Saturday, October 30, 2021

As long as it lasts

I had been reading The Extraordinary Education of Nicholas Benedict to the children in the evenings, which was fine. 

But the chapters are so long.

And the book is so long.

And I'm so tired...

And when I was at the library last week, a book called Blue Mountain caught my eye, so I pulled it off the shelf and was surprised to see it was written by Martine Leavitt! I'm familiar with a lot of what she's written, but evidently haven't kept up with everything because I hadn't heard of this title. Marti, by the way, was my Young Women's president when I know...young! So I checked it out and have been reading that to the kids instead, while The Extraordinary Education of Nicholas Benedict languishes beside my reading chair (we'll get to you, Trenton Lee Stewart). 

I admit that I was both surprised (but also somehow not) to find that the main character of this story is a bighorn sheep. I feel like every other story of Marti's that I've read has had human protagonists. But still, I recognize her gentle style of storytelling and it's been excellent for getting the kids calmed down at bedtime.

We're still in the middle of the story so I don't know how it ends, but I did read the author's note about her inspiration for writing the story (her father's field notes) and I loved that! And I love the nuggets of wisdom she's tucked inside the pages. I'm going to share my favourite exchange so far, from the chapter called Winter Valley (pp. 41–42):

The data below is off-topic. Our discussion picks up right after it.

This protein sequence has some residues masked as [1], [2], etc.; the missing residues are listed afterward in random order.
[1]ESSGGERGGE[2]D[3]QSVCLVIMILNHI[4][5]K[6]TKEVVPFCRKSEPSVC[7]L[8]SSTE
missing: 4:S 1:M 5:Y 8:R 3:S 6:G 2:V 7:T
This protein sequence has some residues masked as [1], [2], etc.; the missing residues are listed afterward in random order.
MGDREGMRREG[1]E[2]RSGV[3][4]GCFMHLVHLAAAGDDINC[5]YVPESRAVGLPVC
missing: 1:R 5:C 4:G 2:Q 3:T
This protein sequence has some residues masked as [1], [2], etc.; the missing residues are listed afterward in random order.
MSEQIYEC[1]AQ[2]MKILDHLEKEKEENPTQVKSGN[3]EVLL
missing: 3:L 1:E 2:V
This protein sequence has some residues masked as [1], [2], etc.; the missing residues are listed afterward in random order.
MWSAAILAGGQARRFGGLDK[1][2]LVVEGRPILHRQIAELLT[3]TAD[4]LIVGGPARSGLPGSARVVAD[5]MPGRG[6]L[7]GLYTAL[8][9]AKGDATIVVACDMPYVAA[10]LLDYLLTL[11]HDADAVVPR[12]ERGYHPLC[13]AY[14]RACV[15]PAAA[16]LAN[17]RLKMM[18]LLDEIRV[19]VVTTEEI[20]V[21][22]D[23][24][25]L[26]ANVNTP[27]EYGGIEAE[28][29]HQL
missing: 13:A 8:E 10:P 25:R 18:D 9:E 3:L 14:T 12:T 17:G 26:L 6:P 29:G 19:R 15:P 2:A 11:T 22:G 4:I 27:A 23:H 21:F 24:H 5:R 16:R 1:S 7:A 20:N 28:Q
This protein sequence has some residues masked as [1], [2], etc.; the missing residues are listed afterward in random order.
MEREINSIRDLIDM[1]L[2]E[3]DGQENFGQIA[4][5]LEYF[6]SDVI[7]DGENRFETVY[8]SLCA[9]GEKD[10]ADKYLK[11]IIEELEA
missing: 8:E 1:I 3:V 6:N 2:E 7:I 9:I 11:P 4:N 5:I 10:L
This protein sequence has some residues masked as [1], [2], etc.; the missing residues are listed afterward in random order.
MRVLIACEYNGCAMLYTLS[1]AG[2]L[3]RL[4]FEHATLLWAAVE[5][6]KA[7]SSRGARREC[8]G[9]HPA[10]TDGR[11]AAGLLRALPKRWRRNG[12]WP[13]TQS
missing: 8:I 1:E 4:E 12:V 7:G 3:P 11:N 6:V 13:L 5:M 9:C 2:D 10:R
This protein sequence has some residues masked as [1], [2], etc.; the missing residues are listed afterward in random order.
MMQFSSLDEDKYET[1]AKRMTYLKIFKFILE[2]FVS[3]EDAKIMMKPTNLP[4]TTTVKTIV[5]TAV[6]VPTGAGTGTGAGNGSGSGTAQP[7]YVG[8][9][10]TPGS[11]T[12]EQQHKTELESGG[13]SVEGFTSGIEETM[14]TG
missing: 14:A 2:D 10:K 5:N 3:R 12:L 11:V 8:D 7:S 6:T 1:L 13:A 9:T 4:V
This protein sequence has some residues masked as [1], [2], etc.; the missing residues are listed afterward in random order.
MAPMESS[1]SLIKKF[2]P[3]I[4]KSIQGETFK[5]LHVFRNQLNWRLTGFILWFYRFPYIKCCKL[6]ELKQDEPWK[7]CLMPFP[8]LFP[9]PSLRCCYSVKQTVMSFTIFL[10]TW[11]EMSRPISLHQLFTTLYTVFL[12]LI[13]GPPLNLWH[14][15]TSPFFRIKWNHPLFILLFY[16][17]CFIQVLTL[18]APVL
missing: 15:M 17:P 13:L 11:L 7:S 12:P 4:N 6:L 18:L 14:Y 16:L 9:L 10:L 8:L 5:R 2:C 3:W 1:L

Winter had turned the world white and hard...

"How long does winter last?" Mouf asked.
"As long as we can bear it," Dall said.
"How long can I bear it?"
"As long as it lasts."
Mouf is a lamb (maybe old enough to be considered a yearling at this point; I can't remember) and Dall is a ewe, for your reference, and though those lines were perfect for the characters they were given to, I'm not sure it matters who was talking, really. I simply love the idea that a difficult season of life lasts as long as we can bear it and that we'll be able to bear a difficult season for precisely as long as it lasts.

Because we must. 

Because there's no other way out but through. 

And because we're simply always going to be going through something.

1 comment:

  1. I love that, too. One day I will read this book of Marti's!!